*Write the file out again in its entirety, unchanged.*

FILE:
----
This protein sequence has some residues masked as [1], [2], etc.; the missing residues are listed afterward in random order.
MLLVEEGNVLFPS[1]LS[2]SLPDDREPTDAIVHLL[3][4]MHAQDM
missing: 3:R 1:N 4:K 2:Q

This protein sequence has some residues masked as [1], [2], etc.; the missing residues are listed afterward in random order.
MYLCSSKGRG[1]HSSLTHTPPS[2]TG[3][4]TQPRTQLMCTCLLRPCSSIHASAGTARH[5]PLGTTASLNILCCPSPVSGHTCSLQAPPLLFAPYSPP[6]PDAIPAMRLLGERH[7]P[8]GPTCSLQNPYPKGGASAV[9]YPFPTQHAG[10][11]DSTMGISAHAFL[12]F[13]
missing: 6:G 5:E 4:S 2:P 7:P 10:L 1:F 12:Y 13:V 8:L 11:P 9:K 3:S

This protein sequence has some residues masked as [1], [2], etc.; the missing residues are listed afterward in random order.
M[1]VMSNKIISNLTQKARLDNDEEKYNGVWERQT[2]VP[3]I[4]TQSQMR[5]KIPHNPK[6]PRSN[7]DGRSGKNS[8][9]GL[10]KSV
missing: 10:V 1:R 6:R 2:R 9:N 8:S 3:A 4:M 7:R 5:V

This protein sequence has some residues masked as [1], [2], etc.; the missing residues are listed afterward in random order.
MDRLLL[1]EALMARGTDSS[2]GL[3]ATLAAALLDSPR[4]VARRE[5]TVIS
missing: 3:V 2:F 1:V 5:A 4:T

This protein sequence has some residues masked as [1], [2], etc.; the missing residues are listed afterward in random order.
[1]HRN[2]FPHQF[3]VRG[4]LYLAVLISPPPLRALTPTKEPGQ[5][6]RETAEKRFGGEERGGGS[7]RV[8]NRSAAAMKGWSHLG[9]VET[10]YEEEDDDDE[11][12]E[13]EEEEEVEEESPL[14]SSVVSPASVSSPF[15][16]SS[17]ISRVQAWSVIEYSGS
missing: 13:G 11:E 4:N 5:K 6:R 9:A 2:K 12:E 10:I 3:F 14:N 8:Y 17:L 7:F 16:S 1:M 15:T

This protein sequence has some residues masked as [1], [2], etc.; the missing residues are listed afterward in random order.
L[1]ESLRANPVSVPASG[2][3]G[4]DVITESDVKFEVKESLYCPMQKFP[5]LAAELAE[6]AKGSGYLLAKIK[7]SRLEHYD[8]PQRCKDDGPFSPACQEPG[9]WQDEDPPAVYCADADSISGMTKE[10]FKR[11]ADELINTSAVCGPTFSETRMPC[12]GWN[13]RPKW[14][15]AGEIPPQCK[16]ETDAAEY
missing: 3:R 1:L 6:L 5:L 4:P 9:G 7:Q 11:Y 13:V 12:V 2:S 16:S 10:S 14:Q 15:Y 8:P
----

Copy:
This protein sequence has some residues masked as [1], [2], etc.; the missing residues are listed afterward in random order.
MLLVEEGNVLFPS[1]LS[2]SLPDDREPTDAIVHLL[3][4]MHAQDM
missing: 3:R 1:N 4:K 2:Q

This protein sequence has some residues masked as [1], [2], etc.; the missing residues are listed afterward in random order.
MYLCSSKGRG[1]HSSLTHTPPS[2]TG[3][4]TQPRTQLMCTCLLRPCSSIHASAGTARH[5]PLGTTASLNILCCPSPVSGHTCSLQAPPLLFAPYSPP[6]PDAIPAMRLLGERH[7]P[8]GPTCSLQNPYPKGGASAV[9]YPFPTQHAG[10][11]DSTMGISAHAFL[12]F[13]
missing: 6:G 5:E 4:S 2:P 7:P 10:L 1:F 12:Y 13:V 8:L 11:P 9:K 3:S

This protein sequence has some residues masked as [1], [2], etc.; the missing residues are listed afterward in random order.
M[1]VMSNKIISNLTQKARLDNDEEKYNGVWERQT[2]VP[3]I[4]TQSQMR[5]KIPHNPK[6]PRSN[7]DGRSGKNS[8][9]GL[10]KSV
missing: 10:V 1:R 6:R 2:R 9:N 8:S 3:A 4:M 7:R 5:V

This protein sequence has some residues masked as [1], [2], etc.; the missing residues are listed afterward in random order.
MDRLLL[1]EALMARGTDSS[2]GL[3]ATLAAALLDSPR[4]VARRE[5]TVIS
missing: 3:V 2:F 1:V 5:A 4:T

This protein sequence has some residues masked as [1], [2], etc.; the missing residues are listed afterward in random order.
[1]HRN[2]FPHQF[3]VRG[4]LYLAVLISPPPLRALTPTKEPGQ[5][6]RETAEKRFGGEERGGGS[7]RV[8]NRSAAAMKGWSHLG[9]VET[10]YEEEDDDDE[11][12]E[13]EEEEEVEEESPL[14]SSVVSPASVSSPF[15][16]SS[17]ISRVQAWSVIEYSGS
missing: 13:G 11:E 4:N 5:K 6:R 9:A 2:K 12:E 10:I 3:F 14:N 8:Y 17:L 7:F 16:S 1:M 15:T

This protein sequence has some residues masked as [1], [2], etc.; the missing residues are listed afterward in random order.
L[1]ESLRANPVSVPASG[2][3]G[4]DVITESDVKFEVKESLYCPMQKFP[5]LAAELAE[6]AKGSGYLLAKIK[7]SRLEHYD[8]PQRCKDDGPFSPACQEPG[9]WQDEDPPAVYCADADSISGMTKE[10]FKR[11]ADELINTSAVCGPTFSETRMPC[12]GWN[13]RPKW[14][15]AGEIPPQCK[16]ETDAAEY
missing: 3:R 1:L 6:L 5:L 4:P 9:G 7:Q 11:Y 13:V 12:V 2:S 16:S 10:S 14:Q 15:Y 8:P